N.C. A&T to Hold 55th Sit-In Anniversary Celebration

Edolphus Towns, a retired 30-year member of Congress, will be the guest speaker Friday for the celebration of the 55th anniversary of the first Greensboro sit-in.

Towns will speak at the annual breakfast at North Carolina A&T State University. It will be held at the Alumni-Foundation Event Center beginning at 6:30 a.m. The breakfast is free and open to the public.

The two surviving members of the A&T Four, Jibreel Khazan and Joseph McNeil, also will speak.

Following the breakfast, at 9 a.m., a memorial wreath will be laid at the February One monument in front of the Dudley Memorial Building on Dudley Street at University Circle. At 9:30, the university will hold “A Conversation with the A&T Four” in the Academic Classroom Building auditorium.

Towns was elected 15 times to represent a Brooklyn district in the U.S. House of Representatives. He served from 1983 to 2013, when he retired. He is a social worker, ordained minister and founder of the Congressional Social Work Caucus. He received his bachelor’s degree in social work from N.C. A&T and a master’s degree in social work from Adelphi University in Garden City, NY.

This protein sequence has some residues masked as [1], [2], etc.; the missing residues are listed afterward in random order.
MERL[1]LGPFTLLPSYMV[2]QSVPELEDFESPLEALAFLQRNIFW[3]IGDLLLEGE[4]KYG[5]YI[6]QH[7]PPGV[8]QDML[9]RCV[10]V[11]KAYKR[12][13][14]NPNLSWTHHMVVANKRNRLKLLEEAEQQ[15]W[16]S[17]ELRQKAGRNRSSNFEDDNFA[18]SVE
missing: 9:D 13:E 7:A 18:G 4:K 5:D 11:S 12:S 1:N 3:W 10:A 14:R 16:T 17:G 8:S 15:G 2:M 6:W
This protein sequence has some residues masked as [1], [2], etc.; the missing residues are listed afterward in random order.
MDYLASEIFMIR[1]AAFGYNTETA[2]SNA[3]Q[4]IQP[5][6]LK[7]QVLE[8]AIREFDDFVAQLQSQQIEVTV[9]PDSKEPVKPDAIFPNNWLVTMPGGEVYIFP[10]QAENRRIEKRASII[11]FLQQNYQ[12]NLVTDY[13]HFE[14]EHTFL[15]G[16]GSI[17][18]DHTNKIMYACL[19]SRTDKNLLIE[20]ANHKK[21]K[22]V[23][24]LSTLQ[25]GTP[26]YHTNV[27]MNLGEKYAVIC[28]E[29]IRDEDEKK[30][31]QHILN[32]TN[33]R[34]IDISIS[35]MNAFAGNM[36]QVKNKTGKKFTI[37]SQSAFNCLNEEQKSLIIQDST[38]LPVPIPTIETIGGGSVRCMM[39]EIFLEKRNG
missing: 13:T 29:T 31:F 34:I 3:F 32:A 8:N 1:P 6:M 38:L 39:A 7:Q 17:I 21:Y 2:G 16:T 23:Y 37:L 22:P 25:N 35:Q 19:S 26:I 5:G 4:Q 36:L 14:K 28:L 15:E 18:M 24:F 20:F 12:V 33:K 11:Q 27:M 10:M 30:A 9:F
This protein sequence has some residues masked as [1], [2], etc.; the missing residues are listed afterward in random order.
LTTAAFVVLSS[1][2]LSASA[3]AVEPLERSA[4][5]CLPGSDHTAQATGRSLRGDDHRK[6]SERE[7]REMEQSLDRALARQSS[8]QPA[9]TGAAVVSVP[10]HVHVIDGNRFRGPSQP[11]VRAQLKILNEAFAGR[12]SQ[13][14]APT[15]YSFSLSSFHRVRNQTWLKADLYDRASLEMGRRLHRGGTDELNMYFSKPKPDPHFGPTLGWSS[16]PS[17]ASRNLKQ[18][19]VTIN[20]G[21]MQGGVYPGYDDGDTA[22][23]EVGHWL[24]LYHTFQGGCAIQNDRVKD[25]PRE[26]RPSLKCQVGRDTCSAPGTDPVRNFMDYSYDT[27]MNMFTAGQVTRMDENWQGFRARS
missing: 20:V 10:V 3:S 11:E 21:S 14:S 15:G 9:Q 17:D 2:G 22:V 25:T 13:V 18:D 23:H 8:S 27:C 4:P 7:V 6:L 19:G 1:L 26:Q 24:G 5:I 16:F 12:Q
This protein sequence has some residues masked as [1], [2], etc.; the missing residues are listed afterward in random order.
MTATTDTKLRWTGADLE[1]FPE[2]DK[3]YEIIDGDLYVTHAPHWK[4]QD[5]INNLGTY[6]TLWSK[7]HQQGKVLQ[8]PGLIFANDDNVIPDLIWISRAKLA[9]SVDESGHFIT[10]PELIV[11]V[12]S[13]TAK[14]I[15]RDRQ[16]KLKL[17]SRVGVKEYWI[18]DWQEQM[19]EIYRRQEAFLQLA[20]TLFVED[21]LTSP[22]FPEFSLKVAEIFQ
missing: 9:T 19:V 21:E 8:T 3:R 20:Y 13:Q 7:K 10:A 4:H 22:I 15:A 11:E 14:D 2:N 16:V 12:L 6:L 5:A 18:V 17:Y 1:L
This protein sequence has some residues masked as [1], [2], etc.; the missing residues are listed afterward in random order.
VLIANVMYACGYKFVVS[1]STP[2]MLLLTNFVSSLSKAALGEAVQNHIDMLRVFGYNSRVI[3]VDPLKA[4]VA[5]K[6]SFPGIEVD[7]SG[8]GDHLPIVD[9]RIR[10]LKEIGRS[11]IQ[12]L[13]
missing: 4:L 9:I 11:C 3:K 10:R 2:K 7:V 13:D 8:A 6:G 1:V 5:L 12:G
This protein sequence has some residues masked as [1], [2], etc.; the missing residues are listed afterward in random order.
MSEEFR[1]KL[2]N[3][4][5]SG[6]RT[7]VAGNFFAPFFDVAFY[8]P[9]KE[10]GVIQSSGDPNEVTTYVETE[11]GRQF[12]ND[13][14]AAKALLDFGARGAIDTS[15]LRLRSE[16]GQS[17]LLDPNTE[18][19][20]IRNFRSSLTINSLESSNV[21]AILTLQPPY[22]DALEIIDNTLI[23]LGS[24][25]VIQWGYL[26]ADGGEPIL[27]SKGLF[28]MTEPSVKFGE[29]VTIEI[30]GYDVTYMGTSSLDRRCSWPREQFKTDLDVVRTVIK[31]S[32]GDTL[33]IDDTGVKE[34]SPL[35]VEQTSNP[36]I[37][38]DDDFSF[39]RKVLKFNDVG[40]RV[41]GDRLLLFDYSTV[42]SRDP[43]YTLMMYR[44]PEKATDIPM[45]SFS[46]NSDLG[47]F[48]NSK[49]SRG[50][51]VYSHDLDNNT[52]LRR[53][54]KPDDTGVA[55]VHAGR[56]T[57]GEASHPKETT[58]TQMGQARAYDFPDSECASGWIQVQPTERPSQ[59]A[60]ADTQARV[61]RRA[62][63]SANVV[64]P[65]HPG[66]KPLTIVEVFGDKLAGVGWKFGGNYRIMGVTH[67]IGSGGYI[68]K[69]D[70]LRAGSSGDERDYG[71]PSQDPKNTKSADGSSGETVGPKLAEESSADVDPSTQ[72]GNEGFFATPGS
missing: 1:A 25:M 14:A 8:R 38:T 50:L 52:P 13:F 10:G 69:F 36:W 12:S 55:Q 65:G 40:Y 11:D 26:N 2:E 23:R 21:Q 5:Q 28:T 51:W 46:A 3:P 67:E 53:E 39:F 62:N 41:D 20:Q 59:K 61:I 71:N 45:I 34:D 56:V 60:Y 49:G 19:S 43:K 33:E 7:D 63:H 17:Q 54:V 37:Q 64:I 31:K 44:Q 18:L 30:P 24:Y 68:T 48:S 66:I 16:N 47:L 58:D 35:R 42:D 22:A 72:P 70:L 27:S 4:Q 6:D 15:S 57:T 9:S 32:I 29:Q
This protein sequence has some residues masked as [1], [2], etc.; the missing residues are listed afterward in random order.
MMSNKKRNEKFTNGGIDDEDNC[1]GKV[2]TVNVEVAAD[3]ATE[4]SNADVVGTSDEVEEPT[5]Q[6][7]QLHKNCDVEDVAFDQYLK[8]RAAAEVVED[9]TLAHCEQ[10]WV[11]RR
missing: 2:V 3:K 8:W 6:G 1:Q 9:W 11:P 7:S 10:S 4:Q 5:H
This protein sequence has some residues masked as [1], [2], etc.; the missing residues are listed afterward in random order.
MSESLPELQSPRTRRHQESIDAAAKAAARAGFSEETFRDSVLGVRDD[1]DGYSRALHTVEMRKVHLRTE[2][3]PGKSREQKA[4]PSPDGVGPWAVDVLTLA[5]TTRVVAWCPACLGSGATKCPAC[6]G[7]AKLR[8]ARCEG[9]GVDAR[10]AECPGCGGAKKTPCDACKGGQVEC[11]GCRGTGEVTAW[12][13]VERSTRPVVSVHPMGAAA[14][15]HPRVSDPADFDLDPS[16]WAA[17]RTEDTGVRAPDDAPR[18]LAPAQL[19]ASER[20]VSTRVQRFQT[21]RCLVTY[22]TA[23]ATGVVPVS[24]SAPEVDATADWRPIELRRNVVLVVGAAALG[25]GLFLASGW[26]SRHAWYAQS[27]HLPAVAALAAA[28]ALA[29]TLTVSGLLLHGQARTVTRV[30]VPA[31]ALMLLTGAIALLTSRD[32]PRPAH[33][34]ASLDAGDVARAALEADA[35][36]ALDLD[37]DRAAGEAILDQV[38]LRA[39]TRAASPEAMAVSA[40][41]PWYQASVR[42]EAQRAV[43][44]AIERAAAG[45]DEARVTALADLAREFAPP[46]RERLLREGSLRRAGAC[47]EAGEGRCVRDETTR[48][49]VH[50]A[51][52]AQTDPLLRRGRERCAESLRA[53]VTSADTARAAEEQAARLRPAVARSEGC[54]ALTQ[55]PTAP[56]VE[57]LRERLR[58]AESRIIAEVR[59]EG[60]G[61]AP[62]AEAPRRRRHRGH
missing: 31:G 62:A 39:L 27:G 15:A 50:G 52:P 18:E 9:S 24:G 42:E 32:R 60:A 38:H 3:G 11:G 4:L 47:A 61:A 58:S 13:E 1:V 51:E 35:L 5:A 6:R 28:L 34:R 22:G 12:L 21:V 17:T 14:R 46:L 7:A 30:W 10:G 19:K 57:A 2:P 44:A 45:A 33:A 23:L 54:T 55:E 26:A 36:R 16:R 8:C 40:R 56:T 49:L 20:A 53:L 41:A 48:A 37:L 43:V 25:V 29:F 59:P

The annual event celebrates four N.C. A&T freshmen – Ezell Blair, Jr. (now known as Jibreel Khazan), Franklin McCain, Joseph McNeil, and David Richmond – and their peaceful sit-in at the Woolworth’s store in downtown Greensboro on Feb. 1, 1960. After being refused service at the lunch counter, they returned the next day and kept returning, triggering a wave of similar nonviolent protests across the state and nation.

Their continuing efforts through the spring and into the summer of 1960 resulted in increasing numbers of peaceful protesters at the store, a widespread boycott of other segregated businesses in Greensboro and, in July, a decision by Woolworth’s to desegregate the entire chain.